Alexander Novak says Russia considers it possible to extend its participation in an output reduction agreement.
The possibility of the Organization of the Petroleum Exporting Countries (OPEC) extending its output reduction agreement for another six months is a prime topic of debate as a growing number of observers challenge the cartel's claim that its cutbacks have been effective and are enough to bring about a market re-balance – and now non-member Russia says such an extension may in the cards too.
Alexander Novak, energy minister to the former Soviet Union, told media that his country considers it possible to extend its participation and will decide on the issue several months short of the agreement's expiry date.
He said, "In my opinion, it is too early to talk about it now; we have such opportunity and we should make the decision in April or May."
Alexander Novak, energy minister, Russia
In my opinion, it is too early to talk about it now; we have such opportunity and we should make the decision in April or May
Eleven non-OPEC countries, including Mexico and Kazakhstan, joined the agreement to cut total output by 1.2 million barrels per day (bpd) and pledged to reduce production by 558,000 bpd on a voluntary basis.
Novak's opinion is ironic, considering Moscow repeatedly warned prior to the initiation of the cuts that such reductions would be unlikely to make much of a difference in oil prices; moreover, Gerald Celente, president of Trends Research Institute, was quoted by Sputnik News as saying, "Should major oil producers agree to cut production, as soon as prices go up, rig activity will ramp up from all those producers who have been sidelined by low prices."
While news of Russia's participation in the OPEC agreement was greeted with surprise in some analytical circles, more recently it was revealed that the effort of non-members is to date not all that it's cracked up to be: Bloomberg data shows that 269,000 bpd of the pledged reduction of 558,000 barrels has been taken of the market, which translates to a 48 percent compliance rate and a far cry from the 90 percent-plus rate achieved by OPEC members.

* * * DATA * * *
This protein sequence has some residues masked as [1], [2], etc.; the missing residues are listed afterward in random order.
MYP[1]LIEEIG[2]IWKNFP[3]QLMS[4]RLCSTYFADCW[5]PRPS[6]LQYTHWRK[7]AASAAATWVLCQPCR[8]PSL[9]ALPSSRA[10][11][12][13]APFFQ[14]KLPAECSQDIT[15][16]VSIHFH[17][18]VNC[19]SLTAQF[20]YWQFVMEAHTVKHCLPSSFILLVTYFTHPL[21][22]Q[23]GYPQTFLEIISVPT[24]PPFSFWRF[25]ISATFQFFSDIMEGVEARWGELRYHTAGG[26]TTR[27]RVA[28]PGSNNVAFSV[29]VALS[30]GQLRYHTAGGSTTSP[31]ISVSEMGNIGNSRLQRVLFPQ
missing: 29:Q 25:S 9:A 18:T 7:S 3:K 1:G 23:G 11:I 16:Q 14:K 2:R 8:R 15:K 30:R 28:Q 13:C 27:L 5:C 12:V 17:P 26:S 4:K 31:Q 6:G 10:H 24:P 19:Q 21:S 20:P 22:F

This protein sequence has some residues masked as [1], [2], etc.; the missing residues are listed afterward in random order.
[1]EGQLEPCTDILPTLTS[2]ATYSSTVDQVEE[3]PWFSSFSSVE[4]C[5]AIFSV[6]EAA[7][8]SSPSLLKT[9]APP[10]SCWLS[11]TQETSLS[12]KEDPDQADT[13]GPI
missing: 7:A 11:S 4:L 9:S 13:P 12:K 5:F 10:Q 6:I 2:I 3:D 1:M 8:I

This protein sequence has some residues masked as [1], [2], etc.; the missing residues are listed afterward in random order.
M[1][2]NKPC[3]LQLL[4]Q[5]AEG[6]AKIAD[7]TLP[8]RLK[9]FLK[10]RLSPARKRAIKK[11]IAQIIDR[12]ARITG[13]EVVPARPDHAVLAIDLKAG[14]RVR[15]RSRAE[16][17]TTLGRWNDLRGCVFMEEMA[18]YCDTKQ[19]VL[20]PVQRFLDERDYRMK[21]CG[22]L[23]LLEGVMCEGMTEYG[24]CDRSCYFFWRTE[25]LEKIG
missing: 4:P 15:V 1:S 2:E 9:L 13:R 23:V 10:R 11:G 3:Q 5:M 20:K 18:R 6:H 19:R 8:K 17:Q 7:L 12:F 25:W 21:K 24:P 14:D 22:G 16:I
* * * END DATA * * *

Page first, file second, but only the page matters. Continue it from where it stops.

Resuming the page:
Still, Novak's consideration of an extension could translate into a bigger overall success for the cartel, especially now that experts are openly doubting its ability to drive prices any higher than they already are.
This was the view taken this week in an Oilprice.com story, which pointed out that with prices stuck at $50-$55 per barrel and the U.S. steadily ramping up its capabilities, "OPEC has no useful moves except for reporting its ‘strong commitment’ and ‘extraordinary support’ to the cuts, and waiting until May to try to talk oil prices up again with discussions about whether the six-month deal should be extended."
The story cited Bloomberg figures in noting that "Even with the record compliance rate in January, OPEC’s output – if the cartel keeps last month’s production - would still be 800,000 bpd a day more than what the market actually needs."
Earlier this week, Tamas Varga, analyst for PVM Oil Associates, relied on OPEC data itself to suggest a possible course of action: "Based on OPEC's own numbers, the message is loud and clear: improve on compliance, cut production further, and extend the deal for the second half of the year if you want to avoid yet another year of global oil inventory builds."